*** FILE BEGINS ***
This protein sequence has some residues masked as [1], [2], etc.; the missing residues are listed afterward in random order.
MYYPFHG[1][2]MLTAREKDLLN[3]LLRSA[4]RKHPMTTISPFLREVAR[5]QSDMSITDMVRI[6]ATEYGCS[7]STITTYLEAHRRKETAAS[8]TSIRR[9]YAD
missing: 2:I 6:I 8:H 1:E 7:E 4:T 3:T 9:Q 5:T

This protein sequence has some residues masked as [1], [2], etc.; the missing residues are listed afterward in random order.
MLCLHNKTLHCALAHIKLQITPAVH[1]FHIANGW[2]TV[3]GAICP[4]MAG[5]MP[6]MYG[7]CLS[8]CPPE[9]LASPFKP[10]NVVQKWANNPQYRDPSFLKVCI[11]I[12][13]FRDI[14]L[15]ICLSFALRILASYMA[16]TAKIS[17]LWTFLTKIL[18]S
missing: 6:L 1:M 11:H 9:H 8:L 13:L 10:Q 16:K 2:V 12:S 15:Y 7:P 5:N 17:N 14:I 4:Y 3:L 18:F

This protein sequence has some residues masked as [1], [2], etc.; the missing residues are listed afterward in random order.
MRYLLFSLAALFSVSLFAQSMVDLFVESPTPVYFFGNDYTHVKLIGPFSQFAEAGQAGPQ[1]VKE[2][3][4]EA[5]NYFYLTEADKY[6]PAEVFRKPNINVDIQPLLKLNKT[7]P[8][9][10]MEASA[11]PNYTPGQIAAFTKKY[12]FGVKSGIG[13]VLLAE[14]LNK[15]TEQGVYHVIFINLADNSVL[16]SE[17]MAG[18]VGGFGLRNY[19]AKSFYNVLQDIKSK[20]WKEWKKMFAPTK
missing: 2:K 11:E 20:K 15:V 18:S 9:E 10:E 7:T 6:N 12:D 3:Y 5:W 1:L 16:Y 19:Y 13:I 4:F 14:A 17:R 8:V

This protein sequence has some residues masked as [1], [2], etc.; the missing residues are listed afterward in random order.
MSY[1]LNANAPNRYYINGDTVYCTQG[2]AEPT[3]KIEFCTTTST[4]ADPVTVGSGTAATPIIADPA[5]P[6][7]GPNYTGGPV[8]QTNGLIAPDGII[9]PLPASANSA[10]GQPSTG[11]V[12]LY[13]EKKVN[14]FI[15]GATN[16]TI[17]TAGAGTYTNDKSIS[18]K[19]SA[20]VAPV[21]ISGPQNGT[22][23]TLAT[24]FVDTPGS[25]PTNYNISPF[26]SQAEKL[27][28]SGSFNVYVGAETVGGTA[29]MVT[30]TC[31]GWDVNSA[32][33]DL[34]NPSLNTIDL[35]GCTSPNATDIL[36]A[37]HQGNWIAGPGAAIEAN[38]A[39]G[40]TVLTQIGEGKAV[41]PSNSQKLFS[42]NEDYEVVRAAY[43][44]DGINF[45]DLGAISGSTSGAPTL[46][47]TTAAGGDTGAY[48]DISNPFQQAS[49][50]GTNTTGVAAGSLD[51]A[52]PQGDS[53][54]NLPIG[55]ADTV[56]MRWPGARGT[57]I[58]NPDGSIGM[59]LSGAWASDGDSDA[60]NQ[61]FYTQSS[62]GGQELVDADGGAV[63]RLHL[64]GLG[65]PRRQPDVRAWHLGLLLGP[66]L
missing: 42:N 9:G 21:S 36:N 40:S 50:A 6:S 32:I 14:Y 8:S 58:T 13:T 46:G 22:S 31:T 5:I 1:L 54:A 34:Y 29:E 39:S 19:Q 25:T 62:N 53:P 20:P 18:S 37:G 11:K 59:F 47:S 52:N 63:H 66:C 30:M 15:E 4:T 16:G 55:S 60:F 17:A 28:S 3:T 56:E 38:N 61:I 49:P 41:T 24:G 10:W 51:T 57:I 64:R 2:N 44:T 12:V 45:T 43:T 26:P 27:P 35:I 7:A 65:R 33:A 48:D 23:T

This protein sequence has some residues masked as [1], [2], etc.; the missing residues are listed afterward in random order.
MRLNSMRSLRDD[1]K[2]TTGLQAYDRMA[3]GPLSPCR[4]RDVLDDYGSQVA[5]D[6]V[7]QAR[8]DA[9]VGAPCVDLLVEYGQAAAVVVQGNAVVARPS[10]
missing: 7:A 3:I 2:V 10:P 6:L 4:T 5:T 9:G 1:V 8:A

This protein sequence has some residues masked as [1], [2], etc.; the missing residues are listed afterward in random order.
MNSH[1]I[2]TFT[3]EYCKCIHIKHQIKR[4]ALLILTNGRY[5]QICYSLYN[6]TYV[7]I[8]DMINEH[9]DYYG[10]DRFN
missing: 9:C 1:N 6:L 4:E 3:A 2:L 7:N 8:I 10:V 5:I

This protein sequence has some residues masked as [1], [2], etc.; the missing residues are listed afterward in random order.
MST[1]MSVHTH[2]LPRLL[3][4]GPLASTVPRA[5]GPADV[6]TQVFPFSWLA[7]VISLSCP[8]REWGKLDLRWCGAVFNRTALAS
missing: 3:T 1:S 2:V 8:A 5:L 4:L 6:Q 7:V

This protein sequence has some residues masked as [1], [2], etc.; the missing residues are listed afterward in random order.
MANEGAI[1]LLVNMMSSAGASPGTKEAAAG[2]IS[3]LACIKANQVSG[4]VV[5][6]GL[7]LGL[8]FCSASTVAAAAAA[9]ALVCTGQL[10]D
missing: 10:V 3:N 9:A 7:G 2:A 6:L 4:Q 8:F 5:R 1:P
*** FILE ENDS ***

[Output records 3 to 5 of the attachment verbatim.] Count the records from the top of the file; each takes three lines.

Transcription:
This protein sequence has some residues masked as [1], [2], etc.; the missing residues are listed afterward in random order.
MRYLLFSLAALFSVSLFAQSMVDLFVESPTPVYFFGNDYTHVKLIGPFSQFAEAGQAGPQ[1]VKE[2][3][4]EA[5]NYFYLTEADKY[6]PAEVFRKPNINVDIQPLLKLNKT[7]P[8][9][10]MEASA[11]PNYTPGQIAAFTKKY[12]FGVKSGIG[13]VLLAE[14]LNK[15]TEQGVYHVIFINLADNSVL[16]SE[17]MAG[18]VGGFGLRNY[19]AKSFYNVLQDIKSK[20]WKEWKKMFAPTK
missing: 2:K 11:E 20:K 15:V 18:S 9:E 10:E 7:T 6:N 12:D 3:Y 5:W 1:L 16:Y 19:Y 13:I 4:F 14:A 17:R 8:V

This protein sequence has some residues masked as [1], [2], etc.; the missing residues are listed afterward in random order.
MSY[1]LNANAPNRYYINGDTVYCTQG[2]AEPT[3]KIEFCTTTST[4]ADPVTVGSGTAATPIIADPA[5]P[6][7]GPNYTGGPV[8]QTNGLIAPDGII[9]PLPASANSA[10]GQPSTG[11]V[12]LY[13]EKKVN[14]FI[15]GATN[16]TI[17]TAGAGTYTNDKSIS[18]K[19]SA[20]VAPV[21]ISGPQNGT[22][23]TLAT[24]FVDTPGS[25]PTNYNISPF[26]SQAEKL[27][28]SGSFNVYVGAETVGGTA[29]MVT[30]TC[31]GWDVNSA[32][33]DL[34]NPSLNTIDL[35]GCTSPNATDIL[36]A[37]HQGNWIAGPGAAIEAN[38]A[39]G[40]TVLTQIGEGKAV[41]PSNSQKLFS[42]NEDYEVVRAAY[43][44]DGINF[45]DLGAISGSTSGAPTL[46][47]TTAAGGDTGAY[48]DISNPFQQAS[49][50]GTNTTGVAAGSLD[51]A[52]PQGDS[53][54]NLPIG[55]ADTV[56]MRWPGARGT[57]I[58]NPDGSIGM[59]LSGAWASDGDSDA[60]NQ[61]FYTQSS[62]GGQELVDADGGAV[63]RLHL[64]GLG[65]PRRQPDVRAWHLGLLLGP[66]L
missing: 42:N 9:G 21:S 36:N 40:S 50:A 6:S 32:I 14:Y 8:S 58:T 13:T 46:G 22:S 31:T 5:I 1:L 54:A 34:Y 29:E 39:S 19:Q 25:T 62:N 53:P 20:P 18:S 37:G 11:K 59:F 47:S 52:N 63:H 66:C 30:M 15:E 4:T 16:G 55:S 60:F 17:A 28:S 3:T 56:E 38:N 61:I 49:P 41:T 24:G 10:W 51:T 57:I 64:R 2:N 44:T 12:V 45:T 43:T 26:P 27:P 35:I 7:A 65:R 33:A 48:D 23:T

This protein sequence has some residues masked as [1], [2], etc.; the missing residues are listed afterward in random order.
MRLNSMRSLRDD[1]K[2]TTGLQAYDRMA[3]GPLSPCR[4]RDVLDDYGSQVA[5]D[6]V[7]QAR[8]DA[9]VGAPCVDLLVEYGQAAAVVVQGNAVVARPS[10]
missing: 7:A 3:I 2:V 10:P 6:L 4:T 5:T 9:G 1:V 8:A